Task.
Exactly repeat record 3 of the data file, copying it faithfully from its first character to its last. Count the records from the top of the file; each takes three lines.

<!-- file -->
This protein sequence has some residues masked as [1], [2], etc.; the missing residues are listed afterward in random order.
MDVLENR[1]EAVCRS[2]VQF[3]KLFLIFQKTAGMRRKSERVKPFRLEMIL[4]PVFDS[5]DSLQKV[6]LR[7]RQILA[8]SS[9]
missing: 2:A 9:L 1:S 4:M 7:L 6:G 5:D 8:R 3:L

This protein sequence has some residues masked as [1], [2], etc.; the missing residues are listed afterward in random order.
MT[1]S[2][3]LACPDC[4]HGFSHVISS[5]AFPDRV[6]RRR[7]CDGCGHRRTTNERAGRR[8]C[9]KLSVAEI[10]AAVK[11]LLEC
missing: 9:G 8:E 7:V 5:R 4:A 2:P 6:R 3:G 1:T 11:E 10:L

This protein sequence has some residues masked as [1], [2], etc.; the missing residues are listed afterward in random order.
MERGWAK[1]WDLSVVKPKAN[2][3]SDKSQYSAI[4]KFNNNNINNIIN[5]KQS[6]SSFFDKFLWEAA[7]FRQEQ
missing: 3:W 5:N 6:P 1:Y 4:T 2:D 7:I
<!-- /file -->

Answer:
This protein sequence has some residues masked as [1], [2], etc.; the missing residues are listed afterward in random order.
MERGWAK[1]WDLSVVKPKAN[2][3]SDKSQYSAI[4]KFNNNNINNIIN[5]KQS[6]SSFFDKFLWEAA[7]FRQEQ
missing: 3:W 5:N 6:P 1:Y 4:T 2:D 7:I